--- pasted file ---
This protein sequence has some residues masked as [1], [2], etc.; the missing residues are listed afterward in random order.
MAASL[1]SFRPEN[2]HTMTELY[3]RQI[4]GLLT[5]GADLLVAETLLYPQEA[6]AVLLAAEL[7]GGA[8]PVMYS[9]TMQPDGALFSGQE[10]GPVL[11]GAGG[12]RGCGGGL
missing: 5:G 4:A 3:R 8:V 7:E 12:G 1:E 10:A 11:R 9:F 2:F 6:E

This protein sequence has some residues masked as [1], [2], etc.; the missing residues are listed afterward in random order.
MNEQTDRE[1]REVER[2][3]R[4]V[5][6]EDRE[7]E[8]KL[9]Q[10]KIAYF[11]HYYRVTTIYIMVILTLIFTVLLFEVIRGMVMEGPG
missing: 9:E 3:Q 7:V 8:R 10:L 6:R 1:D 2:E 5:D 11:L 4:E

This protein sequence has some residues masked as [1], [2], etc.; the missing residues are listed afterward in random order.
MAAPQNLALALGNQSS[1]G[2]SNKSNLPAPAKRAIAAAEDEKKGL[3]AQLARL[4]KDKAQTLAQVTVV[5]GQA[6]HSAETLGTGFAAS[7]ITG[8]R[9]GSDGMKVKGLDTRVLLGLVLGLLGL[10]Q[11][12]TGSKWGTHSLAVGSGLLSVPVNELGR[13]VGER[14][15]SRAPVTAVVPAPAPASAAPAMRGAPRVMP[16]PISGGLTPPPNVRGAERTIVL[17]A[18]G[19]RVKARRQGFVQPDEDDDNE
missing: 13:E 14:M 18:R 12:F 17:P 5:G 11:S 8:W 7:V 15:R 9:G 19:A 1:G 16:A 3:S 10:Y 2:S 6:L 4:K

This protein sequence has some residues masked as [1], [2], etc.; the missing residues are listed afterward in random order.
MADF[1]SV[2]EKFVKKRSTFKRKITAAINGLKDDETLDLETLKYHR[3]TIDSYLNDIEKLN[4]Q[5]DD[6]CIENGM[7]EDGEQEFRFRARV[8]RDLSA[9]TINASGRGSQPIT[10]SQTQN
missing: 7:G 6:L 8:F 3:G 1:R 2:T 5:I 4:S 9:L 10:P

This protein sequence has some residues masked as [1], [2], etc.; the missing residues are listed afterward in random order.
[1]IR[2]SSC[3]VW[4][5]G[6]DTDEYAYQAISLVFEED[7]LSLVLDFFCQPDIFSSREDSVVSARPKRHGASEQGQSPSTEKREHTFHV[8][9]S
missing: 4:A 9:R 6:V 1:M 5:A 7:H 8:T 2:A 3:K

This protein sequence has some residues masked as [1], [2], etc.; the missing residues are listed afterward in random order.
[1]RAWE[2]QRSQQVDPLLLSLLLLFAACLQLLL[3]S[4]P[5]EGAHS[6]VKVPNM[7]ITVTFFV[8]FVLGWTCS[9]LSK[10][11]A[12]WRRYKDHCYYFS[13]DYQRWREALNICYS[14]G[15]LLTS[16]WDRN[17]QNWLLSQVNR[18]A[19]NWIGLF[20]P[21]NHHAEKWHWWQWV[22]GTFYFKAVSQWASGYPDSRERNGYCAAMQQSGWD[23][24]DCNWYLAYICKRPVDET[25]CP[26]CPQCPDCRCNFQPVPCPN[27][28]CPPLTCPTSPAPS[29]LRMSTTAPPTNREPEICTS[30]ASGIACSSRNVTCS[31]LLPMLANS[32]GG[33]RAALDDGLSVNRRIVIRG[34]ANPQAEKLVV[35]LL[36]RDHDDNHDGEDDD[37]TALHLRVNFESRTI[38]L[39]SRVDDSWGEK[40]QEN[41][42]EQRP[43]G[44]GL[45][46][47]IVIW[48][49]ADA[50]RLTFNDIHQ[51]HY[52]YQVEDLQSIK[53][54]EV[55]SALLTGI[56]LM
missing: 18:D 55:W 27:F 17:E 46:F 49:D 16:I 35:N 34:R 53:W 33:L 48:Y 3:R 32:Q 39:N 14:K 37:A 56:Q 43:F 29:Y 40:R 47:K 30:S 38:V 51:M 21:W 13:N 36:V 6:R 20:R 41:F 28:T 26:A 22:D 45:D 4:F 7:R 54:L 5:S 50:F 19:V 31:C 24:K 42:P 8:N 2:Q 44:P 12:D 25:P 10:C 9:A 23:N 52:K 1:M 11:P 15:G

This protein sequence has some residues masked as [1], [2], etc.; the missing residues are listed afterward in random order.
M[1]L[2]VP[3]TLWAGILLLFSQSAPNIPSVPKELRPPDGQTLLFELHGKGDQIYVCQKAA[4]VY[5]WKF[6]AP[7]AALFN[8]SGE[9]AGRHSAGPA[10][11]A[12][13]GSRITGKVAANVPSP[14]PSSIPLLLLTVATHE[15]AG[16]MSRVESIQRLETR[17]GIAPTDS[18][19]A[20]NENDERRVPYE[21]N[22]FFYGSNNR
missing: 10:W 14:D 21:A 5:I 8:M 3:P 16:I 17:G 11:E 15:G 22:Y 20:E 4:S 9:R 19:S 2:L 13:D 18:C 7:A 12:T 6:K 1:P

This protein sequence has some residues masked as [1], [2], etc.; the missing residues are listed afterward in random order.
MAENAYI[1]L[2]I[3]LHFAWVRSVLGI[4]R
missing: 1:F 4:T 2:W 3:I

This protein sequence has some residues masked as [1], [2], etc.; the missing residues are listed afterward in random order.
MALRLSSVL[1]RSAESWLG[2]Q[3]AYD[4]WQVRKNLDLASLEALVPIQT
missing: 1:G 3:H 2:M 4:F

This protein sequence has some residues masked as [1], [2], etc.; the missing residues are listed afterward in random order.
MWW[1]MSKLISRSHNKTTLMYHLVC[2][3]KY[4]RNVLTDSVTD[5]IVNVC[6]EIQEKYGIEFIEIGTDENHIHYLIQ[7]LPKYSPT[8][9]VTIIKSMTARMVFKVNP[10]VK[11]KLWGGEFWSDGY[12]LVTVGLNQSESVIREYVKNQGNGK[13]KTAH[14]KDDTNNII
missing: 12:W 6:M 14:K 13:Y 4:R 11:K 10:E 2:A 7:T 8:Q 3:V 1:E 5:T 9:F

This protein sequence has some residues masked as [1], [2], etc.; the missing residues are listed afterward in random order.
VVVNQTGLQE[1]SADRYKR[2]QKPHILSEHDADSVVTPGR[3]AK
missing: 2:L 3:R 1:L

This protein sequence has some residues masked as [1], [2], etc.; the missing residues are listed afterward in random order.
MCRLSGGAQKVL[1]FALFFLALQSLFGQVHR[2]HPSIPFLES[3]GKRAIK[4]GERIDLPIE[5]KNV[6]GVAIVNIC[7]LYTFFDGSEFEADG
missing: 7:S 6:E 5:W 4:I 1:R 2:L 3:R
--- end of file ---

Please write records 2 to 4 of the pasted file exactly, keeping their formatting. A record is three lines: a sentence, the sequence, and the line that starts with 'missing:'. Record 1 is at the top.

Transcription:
This protein sequence has some residues masked as [1], [2], etc.; the missing residues are listed afterward in random order.
MNEQTDRE[1]REVER[2][3]R[4]V[5][6]EDRE[7]E[8]KL[9]Q[10]KIAYF[11]HYYRVTTIYIMVILTLIFTVLLFEVIRGMVMEGPG
missing: 9:E 3:Q 7:V 8:R 10:L 6:R 1:D 2:E 5:D 11:L 4:E

This protein sequence has some residues masked as [1], [2], etc.; the missing residues are listed afterward in random order.
MAAPQNLALALGNQSS[1]G[2]SNKSNLPAPAKRAIAAAEDEKKGL[3]AQLARL[4]KDKAQTLAQVTVV[5]GQA[6]HSAETLGTGFAAS[7]ITG[8]R[9]GSDGMKVKGLDTRVLLGLVLGLLGL[10]Q[11][12]TGSKWGTHSLAVGSGLLSVPVNELGR[13]VGER[14][15]SRAPVTAVVPAPAPASAAPAMRGAPRVMP[16]PISGGLTPPPNVRGAERTIVL[17]A[18]G[19]RVKARRQGFVQPDEDDDNE
missing: 13:E 14:M 18:R 12:F 17:P 5:G 11:S 8:W 7:V 15:R 9:G 19:A 1:G 16:A 3:S 10:Y 2:S 6:L 4:K

This protein sequence has some residues masked as [1], [2], etc.; the missing residues are listed afterward in random order.
MADF[1]SV[2]EKFVKKRSTFKRKITAAINGLKDDETLDLETLKYHR[3]TIDSYLNDIEKLN[4]Q[5]DD[6]CIENGM[7]EDGEQEFRFRARV[8]RDLSA[9]TINASGRGSQPIT[10]SQTQN
missing: 7:G 6:L 8:F 3:G 1:R 2:T 5:I 4:S 9:L 10:P